Private equity investment in healthcare and the 4 questions executives should ask before the sale

A sale and resulting transition should be carefully examined in several domains, including the emotional experience of "selling your baby."

Private equity firms haven't always been interested in investments in healthcare services. In the late 1980s and 1990s, private equity firms avoided investments in healthcare due to the operating environment and because the related business models appeared more complex than in other industries.

Today, however, private equity groups play an increasingly important role in the healthcare services sector, with these firms investing sizable amounts in healthcare companies.

Private equity investment in healthcare has grown considerably in recent years, with global healthcare private equity deals doubling from 2010 to 2011, according to KPMG. In 2014, strategic merger and acquisition deal value in the healthcare industry nearly doubled from 2013, according to Bain & Co.'s 2015 Global Healthcare Private Equity Report.

Tom Schramski, PhD, is a certified M&A advisor who serves as president and managing partner of Vertess Advisors. Vertess is an international M&A firm that exclusively provides advisory and consultation services to healthcare and human service organizations.

Dr. Schramski took the time to discuss some of the issues surrounding private equity investment in healthcare as well as some of the major trends he's seeing in healthcare M&A.

Question: What are the biggest trends you're seeing in healthcare M&A today? What are the drivers behind those trends? tomschramski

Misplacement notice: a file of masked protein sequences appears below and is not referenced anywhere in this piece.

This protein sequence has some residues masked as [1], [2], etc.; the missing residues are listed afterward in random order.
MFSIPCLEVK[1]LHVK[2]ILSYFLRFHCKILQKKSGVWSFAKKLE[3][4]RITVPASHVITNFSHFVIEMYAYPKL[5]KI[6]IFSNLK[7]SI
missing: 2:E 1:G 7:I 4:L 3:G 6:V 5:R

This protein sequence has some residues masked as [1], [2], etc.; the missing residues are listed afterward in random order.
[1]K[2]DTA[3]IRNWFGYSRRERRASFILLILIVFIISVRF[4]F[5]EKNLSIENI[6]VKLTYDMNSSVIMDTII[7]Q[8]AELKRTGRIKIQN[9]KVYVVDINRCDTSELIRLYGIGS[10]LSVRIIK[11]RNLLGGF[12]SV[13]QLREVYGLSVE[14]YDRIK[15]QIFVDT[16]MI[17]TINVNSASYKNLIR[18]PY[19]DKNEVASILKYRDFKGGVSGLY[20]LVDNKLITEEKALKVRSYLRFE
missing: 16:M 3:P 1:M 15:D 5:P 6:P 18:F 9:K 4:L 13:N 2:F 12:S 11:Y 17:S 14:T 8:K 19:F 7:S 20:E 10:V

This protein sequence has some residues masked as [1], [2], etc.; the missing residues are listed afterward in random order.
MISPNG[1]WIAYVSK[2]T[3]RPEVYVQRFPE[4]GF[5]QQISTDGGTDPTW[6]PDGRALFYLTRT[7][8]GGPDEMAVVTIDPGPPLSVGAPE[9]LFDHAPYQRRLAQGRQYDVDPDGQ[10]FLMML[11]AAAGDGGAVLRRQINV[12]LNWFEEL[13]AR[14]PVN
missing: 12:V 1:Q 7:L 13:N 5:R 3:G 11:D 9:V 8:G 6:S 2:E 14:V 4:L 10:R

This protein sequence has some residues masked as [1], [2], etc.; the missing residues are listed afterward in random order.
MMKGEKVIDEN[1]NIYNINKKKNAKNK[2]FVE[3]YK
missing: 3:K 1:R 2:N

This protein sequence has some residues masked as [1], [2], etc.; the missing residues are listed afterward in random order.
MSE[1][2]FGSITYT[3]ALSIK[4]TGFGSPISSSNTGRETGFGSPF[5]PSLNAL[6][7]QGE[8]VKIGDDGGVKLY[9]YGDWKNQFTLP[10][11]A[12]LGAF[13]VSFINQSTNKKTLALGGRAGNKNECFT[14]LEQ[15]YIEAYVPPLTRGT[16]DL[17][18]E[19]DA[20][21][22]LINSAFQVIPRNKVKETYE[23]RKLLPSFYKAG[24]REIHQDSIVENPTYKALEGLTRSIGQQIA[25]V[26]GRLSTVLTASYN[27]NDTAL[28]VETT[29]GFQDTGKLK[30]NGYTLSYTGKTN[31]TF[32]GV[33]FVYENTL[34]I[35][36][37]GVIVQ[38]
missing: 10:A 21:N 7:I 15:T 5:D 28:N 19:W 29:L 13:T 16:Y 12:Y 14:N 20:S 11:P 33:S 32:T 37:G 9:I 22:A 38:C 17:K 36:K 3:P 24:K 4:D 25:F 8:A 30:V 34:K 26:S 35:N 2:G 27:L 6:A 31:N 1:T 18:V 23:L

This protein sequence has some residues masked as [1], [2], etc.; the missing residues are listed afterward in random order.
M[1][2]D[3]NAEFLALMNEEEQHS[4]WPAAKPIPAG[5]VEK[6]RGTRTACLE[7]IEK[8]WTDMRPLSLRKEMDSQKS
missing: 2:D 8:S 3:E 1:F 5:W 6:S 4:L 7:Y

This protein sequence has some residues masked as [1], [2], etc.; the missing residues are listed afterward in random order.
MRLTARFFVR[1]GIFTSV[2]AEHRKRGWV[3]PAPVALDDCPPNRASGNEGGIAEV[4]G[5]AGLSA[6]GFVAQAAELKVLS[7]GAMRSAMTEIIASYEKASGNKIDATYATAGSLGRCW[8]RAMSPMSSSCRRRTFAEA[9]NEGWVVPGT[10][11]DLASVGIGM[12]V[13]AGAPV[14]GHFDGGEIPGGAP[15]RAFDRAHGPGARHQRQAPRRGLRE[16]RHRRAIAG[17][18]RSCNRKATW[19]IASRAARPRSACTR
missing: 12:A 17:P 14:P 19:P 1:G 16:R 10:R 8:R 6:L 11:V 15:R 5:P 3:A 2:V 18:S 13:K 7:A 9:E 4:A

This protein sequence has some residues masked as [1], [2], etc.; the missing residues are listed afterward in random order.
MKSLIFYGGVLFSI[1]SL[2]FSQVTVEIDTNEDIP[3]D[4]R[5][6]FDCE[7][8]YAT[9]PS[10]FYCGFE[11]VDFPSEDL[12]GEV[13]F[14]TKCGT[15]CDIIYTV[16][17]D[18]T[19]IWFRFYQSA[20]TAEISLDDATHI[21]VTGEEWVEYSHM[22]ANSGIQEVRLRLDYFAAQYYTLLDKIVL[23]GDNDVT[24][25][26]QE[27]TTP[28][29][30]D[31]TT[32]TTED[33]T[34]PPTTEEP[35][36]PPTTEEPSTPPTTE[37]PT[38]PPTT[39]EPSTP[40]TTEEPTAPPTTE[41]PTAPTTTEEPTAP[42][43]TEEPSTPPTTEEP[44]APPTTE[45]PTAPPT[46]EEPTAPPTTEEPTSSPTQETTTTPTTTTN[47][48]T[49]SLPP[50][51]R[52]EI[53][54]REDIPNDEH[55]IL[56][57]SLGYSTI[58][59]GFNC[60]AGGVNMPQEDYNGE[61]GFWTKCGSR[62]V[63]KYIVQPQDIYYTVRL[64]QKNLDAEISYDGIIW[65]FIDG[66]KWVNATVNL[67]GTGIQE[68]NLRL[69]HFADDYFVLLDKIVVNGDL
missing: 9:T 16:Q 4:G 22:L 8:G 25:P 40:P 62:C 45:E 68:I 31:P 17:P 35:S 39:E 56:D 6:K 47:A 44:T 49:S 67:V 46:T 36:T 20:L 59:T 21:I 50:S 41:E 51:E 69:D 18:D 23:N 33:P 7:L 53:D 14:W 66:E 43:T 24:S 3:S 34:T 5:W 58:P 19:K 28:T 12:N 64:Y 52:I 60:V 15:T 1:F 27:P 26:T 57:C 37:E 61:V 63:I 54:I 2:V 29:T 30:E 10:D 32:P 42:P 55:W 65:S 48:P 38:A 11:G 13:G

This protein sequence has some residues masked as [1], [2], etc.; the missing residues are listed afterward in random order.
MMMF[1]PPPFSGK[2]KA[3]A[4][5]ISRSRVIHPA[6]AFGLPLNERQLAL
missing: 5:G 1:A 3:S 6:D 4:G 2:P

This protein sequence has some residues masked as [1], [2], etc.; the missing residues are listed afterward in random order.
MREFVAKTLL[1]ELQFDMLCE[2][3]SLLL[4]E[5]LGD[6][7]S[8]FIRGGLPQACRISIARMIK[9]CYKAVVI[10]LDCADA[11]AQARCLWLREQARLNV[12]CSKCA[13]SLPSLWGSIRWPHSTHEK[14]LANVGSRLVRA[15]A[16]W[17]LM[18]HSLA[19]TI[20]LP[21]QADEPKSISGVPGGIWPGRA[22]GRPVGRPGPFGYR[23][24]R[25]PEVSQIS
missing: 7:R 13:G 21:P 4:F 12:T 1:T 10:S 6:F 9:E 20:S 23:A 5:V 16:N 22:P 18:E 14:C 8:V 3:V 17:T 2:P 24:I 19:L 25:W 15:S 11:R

Tom Schramski: We see a number of interrelated trends with four that stand out today.

First, acquirers are continuing to focus on consolidation and affiliations that achieve many of the goals of consolidation but don't have the same associated expense and risk. This is particularly true in markets like durable medical equipment where Medicare competitive bidding and other factors are having a profound impact on reimbursement.

Second, healthcare services that are very technology-enabled are favored because they can accelerate everything from reimbursement (improved cash flow) to performance data analysis (basis for contract award).

Third, buyers appreciate opportunities with potential for further diversification, and even retailing, to mitigate risk in a dynamic marketplace. In the example of urgent care centers, some buyers are not only seeking revenue diversity (e.g. occupational medicine) but also new ways to generate cash revenue from retail offerings (e.g. treatments like eyelash lengthening).

Fourth, private equity groups and others are becoming more attentive to the de novo potential — how quickly the service model can be replicated as part of a growth strategy that is not entirely dependent on the potential risk and expense of acquisition.

Overall, buyers, especially private equity groups, are becoming increasingly sophisticated in their acquisition habits.

Q: In what situations should a healthcare company consider a private equity group as a buyer? Are there any situations where they shouldn't?